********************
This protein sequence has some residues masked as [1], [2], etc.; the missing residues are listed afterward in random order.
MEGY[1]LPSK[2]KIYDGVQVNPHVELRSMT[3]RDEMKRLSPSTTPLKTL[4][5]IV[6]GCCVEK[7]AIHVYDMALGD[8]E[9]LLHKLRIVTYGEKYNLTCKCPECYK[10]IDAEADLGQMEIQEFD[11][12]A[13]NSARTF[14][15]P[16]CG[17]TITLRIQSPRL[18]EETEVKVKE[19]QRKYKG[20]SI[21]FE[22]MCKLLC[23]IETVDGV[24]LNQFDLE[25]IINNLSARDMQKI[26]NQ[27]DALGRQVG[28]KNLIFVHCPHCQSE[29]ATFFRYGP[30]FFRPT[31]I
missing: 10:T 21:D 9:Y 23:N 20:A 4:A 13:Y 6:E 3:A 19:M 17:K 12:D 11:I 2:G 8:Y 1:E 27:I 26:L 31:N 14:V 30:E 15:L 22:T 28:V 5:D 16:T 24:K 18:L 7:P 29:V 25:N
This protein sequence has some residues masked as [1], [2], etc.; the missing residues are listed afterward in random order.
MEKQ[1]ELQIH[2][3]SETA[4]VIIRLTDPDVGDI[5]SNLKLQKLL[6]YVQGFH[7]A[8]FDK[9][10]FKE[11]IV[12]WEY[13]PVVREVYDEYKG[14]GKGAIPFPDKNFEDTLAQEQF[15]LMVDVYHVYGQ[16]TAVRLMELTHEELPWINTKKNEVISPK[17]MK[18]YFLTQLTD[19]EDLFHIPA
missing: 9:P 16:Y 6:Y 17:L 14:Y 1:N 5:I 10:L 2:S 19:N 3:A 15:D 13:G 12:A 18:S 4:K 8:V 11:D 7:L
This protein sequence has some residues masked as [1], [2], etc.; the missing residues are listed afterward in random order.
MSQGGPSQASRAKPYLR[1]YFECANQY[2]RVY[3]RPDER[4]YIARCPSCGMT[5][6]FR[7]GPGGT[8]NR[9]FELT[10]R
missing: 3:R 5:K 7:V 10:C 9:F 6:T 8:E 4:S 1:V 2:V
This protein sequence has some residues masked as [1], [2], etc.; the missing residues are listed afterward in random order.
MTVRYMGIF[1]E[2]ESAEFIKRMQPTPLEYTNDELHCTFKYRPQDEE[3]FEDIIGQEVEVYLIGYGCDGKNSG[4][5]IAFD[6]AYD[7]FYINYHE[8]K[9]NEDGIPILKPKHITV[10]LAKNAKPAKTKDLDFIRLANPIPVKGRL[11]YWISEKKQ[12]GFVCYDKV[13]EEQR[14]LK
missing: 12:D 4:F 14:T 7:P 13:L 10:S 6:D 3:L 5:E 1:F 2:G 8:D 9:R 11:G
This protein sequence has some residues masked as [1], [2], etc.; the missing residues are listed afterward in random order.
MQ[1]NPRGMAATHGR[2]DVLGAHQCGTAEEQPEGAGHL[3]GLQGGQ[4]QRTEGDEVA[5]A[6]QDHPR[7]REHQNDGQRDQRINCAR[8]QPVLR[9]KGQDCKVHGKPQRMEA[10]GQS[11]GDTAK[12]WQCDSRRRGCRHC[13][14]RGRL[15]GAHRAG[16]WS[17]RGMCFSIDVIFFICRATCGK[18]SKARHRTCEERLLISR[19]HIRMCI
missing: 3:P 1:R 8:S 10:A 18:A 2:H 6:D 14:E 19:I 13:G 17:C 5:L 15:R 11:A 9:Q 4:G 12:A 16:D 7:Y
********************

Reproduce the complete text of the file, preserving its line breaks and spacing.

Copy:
This protein sequence has some residues masked as [1], [2], etc.; the missing residues are listed afterward in random order.
MEGY[1]LPSK[2]KIYDGVQVNPHVELRSMT[3]RDEMKRLSPSTTPLKTL[4][5]IV[6]GCCVEK[7]AIHVYDMALGD[8]E[9]LLHKLRIVTYGEKYNLTCKCPECYK[10]IDAEADLGQMEIQEFD[11][12]A[13]NSARTF[14][15]P[16]CG[17]TITLRIQSPRL[18]EETEVKVKE[19]QRKYKG[20]SI[21]FE[22]MCKLLC[23]IETVDGV[24]LNQFDLE[25]IINNLSARDMQKI[26]NQ[27]DALGRQVG[28]KNLIFVHCPHCQSE[29]ATFFRYGP[30]FFRPT[31]I
missing: 10:T 21:D 9:Y 23:N 20:A 4:A 13:Y 6:E 3:A 19:M 17:K 12:D 11:I 2:G 8:Y 1:E 27:I 26:L 31:N 14:V 30:E 15:L 22:T 28:V 5:D 16:T 24:K 18:L 7:P 29:V 25:N
This protein sequence has some residues masked as [1], [2], etc.; the missing residues are listed afterward in random order.
MEKQ[1]ELQIH[2][3]SETA[4]VIIRLTDPDVGDI[5]SNLKLQKLL[6]YVQGFH[7]A[8]FDK[9][10]FKE[11]IV[12]WEY[13]PVVREVYDEYKG[14]GKGAIPFPDKNFEDTLAQEQF[15]LMVDVYHVYGQ[16]TAVRLMELTHEELPWINTKKNEVISPK[17]MK[18]YFLTQLTD[19]EDLFHIPA
missing: 9:P 16:Y 6:Y 17:L 14:Y 1:N 5:I 10:L 2:S 19:N 3:A 15:D 13:G 12:A 18:S 4:K 8:V 11:D 7:L
This protein sequence has some residues masked as [1], [2], etc.; the missing residues are listed afterward in random order.
MSQGGPSQASRAKPYLR[1]YFECANQY[2]RVY[3]RPDER[4]YIARCPSCGMT[5][6]FR[7]GPGGT[8]NR[9]FELT[10]R
missing: 3:R 5:K 7:V 10:C 9:F 6:T 8:E 4:S 1:V 2:V
This protein sequence has some residues masked as [1], [2], etc.; the missing residues are listed afterward in random order.
MTVRYMGIF[1]E[2]ESAEFIKRMQPTPLEYTNDELHCTFKYRPQDEE[3]FEDIIGQEVEVYLIGYGCDGKNSG[4][5]IAFD[6]AYD[7]FYINYHE[8]K[9]NEDGIPILKPKHITV[10]LAKNAKPAKTKDLDFIRLANPIPVKGRL[11]YWISEKKQ[12]GFVCYDKV[13]EEQR[14]LK
missing: 12:D 4:F 14:T 7:P 13:L 10:S 6:D 3:L 5:E 1:F 2:G 8:D 9:R 11:G
This protein sequence has some residues masked as [1], [2], etc.; the missing residues are listed afterward in random order.
MQ[1]NPRGMAATHGR[2]DVLGAHQCGTAEEQPEGAGHL[3]GLQGGQ[4]QRTEGDEVA[5]A[6]QDHPR[7]REHQNDGQRDQRINCAR[8]QPVLR[9]KGQDCKVHGKPQRMEA[10]GQS[11]GDTAK[12]WQCDSRRRGCRHC[13][14]RGRL[15]GAHRAG[16]WS[17]RGMCFSIDVIFFICRATCGK[18]SKARHRTCEERLLISR[19]HIRMCI
missing: 3:P 1:R 8:S 10:A 18:A 2:H 6:D 14:E 19:I 13:G 17:C 5:L 15:R 11:A 9:Q 4:G 12:A 16:D 7:Y